I. Fundamental Questions, The Origin of the Chaconne
Connecting Cultures Through Music is a defining aspect of my master’s degree; it is the project I walked into school knowing I wanted to pursue. Through the Performing Social Justice Seed Grant at Roosevelt University Chicago College of Performing Arts (CCPA) I was able to begin this ongoing project that uses music as a form of discourse to reduce intergroup conflict between refugees living in Sweden and native Swedes. This work opened a number of doors, including an invitation to present at the University of Malta School of Performing Arts Annual Conference in March 2018. It also attracted to attention of various faculty at CCPA, through whom I was awarded the Matthew Freeman Social Justice Award from the Mansfield Institute for Social Justice and Transformation. Because I began my degree program with seeds already planted for Connecting Cultures, my ideas for this project were influenced early in my master’s coursework.
The first graduate school course was Music Style and Literature, a required seminar for all CCPA graduate students that involves a fairly intense amount of reading and discussion. The students came to class prepared to examine readings and find new ways of appraising their own musicking. Our professor, Dr. David Kjar, was particularly good at finding reading that encouraged intense discussion and highlighted the subjectivity of life, culture, and music. Throughout the course of the semester the readings became more and more reflective of issues beyond music. This fueled the class discussions, and forced me to acknowledge holes in my own thinking. One day, while discussing Suzanne G. Cuscik’s On a Lesbian Relationship with Music: A Serious Effort Not to Think Straight, one classmate asked, “Why is the diversity of who plays in the orchestra important?” This nuclear bomb of a question sent a seemingly endless wave of discussion through the classroom.
Collectively the class tried to answer this question, but it struck me that none of us could really address it fully. It felt similar to times when people discuss issues of global warming, but cannot answer at the most basic level what is causing climate change. There was a sense in the room that the majority of people see some sort of importance in diversity of inclusion within classical music. These motivations were rooted in nebulous ideas of multiculturalism, inclusion, class-mobility, and post-modernist identity politics. My best answer to this question at the time was that classical music institutions could stop complaining about declining ticket sales if diversity and inclusion were truly at the heart of its mission. This discussion had an immense impact on me, and has caused me to reflect deeply on classical music in relation to its surrounding world, and find supported reasons for a multicultural approach to musicking that involves diverse representation.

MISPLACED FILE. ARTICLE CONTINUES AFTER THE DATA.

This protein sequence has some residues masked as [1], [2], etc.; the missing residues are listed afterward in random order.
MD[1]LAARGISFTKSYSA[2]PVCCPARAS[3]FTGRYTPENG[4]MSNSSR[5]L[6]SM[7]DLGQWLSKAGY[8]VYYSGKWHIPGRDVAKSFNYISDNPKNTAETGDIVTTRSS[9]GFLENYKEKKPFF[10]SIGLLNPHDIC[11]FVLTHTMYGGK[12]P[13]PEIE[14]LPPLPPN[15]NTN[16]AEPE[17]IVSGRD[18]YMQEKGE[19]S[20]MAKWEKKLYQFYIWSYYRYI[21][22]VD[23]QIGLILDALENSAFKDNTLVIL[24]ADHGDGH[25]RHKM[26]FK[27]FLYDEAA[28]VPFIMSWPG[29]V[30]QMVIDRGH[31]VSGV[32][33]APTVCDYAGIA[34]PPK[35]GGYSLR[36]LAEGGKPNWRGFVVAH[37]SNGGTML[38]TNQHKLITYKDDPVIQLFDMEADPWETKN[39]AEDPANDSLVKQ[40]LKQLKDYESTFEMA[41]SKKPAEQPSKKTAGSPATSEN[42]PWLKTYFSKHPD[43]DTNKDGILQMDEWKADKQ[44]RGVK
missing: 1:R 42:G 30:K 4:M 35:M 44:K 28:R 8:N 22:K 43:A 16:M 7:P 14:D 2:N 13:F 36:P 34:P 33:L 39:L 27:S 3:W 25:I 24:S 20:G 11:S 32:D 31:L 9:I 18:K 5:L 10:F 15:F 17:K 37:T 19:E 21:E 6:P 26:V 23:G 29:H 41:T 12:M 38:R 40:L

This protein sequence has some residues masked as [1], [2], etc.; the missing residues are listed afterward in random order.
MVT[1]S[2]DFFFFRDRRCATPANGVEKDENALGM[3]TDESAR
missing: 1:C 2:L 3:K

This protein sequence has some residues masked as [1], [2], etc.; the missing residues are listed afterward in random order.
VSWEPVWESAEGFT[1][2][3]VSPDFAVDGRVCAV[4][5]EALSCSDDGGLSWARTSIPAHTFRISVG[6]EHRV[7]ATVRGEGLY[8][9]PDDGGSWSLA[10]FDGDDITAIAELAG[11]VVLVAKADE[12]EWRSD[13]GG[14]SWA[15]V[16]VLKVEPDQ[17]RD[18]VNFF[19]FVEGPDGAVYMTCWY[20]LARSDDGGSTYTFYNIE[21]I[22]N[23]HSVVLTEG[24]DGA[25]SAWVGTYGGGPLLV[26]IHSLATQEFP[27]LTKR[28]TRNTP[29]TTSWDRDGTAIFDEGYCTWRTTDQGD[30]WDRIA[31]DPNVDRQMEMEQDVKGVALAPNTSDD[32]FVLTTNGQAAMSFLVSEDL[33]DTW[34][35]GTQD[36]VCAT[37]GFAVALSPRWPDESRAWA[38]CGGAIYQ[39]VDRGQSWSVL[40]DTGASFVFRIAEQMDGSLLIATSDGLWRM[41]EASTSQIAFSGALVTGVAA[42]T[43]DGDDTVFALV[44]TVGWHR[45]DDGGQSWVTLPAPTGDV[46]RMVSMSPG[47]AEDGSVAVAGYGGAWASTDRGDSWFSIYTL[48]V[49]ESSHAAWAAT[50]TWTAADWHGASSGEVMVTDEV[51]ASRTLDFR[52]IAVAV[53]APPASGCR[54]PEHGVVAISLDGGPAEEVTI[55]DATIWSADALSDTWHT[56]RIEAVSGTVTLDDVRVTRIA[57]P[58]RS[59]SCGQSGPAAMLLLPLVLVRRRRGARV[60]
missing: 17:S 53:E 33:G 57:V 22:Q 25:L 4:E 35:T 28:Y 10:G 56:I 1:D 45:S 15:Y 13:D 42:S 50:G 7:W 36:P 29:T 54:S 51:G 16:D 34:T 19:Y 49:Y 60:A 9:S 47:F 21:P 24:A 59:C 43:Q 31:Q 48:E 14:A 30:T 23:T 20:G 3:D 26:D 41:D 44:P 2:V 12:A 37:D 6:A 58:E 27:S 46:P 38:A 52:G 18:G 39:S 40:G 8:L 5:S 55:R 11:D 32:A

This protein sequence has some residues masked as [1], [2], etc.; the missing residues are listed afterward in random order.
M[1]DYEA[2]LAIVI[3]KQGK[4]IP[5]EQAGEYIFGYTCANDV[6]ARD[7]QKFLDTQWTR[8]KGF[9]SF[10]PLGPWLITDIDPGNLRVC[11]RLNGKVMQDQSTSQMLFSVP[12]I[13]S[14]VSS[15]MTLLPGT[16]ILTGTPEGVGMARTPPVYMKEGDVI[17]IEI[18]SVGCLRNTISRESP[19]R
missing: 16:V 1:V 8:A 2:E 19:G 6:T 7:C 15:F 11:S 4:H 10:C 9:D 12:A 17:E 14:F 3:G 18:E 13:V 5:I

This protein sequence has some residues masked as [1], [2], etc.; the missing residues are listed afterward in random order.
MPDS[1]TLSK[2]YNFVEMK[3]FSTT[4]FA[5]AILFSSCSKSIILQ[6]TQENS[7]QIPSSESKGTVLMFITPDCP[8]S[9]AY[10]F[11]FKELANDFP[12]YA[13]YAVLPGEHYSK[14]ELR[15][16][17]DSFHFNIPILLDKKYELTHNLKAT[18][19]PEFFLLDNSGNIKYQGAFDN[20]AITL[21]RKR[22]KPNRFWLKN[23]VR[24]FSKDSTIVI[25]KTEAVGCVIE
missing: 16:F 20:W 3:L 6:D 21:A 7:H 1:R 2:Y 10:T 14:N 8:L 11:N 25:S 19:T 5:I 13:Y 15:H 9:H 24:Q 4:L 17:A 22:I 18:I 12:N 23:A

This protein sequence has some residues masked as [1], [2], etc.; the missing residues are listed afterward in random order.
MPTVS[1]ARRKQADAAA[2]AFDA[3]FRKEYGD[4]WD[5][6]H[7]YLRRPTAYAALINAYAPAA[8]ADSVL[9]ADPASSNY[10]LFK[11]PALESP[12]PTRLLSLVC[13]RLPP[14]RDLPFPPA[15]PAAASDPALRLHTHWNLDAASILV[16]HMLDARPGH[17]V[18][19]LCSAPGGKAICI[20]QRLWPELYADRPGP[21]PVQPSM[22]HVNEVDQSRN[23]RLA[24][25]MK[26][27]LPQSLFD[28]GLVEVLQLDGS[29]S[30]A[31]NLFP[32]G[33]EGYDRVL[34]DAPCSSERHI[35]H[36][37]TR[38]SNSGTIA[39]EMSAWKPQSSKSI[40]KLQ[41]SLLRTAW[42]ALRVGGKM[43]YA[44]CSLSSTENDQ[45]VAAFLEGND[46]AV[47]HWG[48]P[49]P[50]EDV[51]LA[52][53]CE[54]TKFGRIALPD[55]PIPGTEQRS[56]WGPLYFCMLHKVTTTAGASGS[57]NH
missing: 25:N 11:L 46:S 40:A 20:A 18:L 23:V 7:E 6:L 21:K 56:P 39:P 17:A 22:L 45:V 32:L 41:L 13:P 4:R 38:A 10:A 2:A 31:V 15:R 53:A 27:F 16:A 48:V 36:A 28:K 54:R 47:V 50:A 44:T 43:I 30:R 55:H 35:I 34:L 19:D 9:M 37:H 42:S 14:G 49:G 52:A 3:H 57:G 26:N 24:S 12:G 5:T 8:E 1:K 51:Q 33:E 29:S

To begin understanding this issue, I embarked on a case study of the chaconne. This study demonstrated our ancestors’ ability to hijack the inherent hybridity of music and create a musical form that proliferated in unpredictable and tremendously important ways. The chaconne, taken from Incan culture in the Andes of South American and brought to Europe by Spanish conquistadors in the early 17th century, became a prominent western musical form and was a catalyst to western concepts of vertical harmony and harmonic progression. It influenced Monteverdi while he was laying the foundation for the opera canon we have today, was central to early concepts of dance and music performance in the Sun King’s court through Jean Baptiste Lully, and became a source of inspiration for none other than J.S. Bach. Additionally, the chaconne continues to have immense influence on popular and classical music today. This 400-year trajectory is a beautiful example of diversity within a music tradition. What’s more, this case study draws attention to the less-than-equitable ways diversity has historically been incorporated in western musical culture. In the case of the chaconne, half of its branch through history is missing because Spanish conquistadors cut it off at the root by obliterating the Incan culture. What type of musical hybrid could have been created if this had not been the case? And even more profound, what kind of cross-cultural conversation could that have elicited between these cultures through that music? This example calls for not only diversity in terms of musical style, but also the addition of diverse representation within music traditions.
Music is a frustratingly wonderful tool of communication. It falls in an ambiguous liminal space, somewhere between being a nearly unrivaled communicative tool in terms of emotional expression and affect, and yet an extremely poor communicator in terms of precision and consistency. This combination of affective power and ambiguity is a huge reason the appropriative nature of the chaconne, and many other musical styles, is possible. The goal of Connecting Cultures Through Music is to take advantage of music’s unique communicative abilities, and slowly through improvisation and cultural contact build pieces of music with both diversity of style and representation. This music will hopefully be a hybrid that connects disparate groups, and reduces conflict while increasing humanization of perceived out-group members. Music, at its core, is a multicultural endeavor. Western music institutions were not created in a vacuum. If you enjoy the music of Monteverdi, Bach, Mozart, Haydn, and Beethoven, or any European folk music you should recognize the colonial attitudes that made that music possible. And we should learn from these mistakes of our ancestors, and create music that communicates to a wide range of people while maintaining ethical and diverse representation.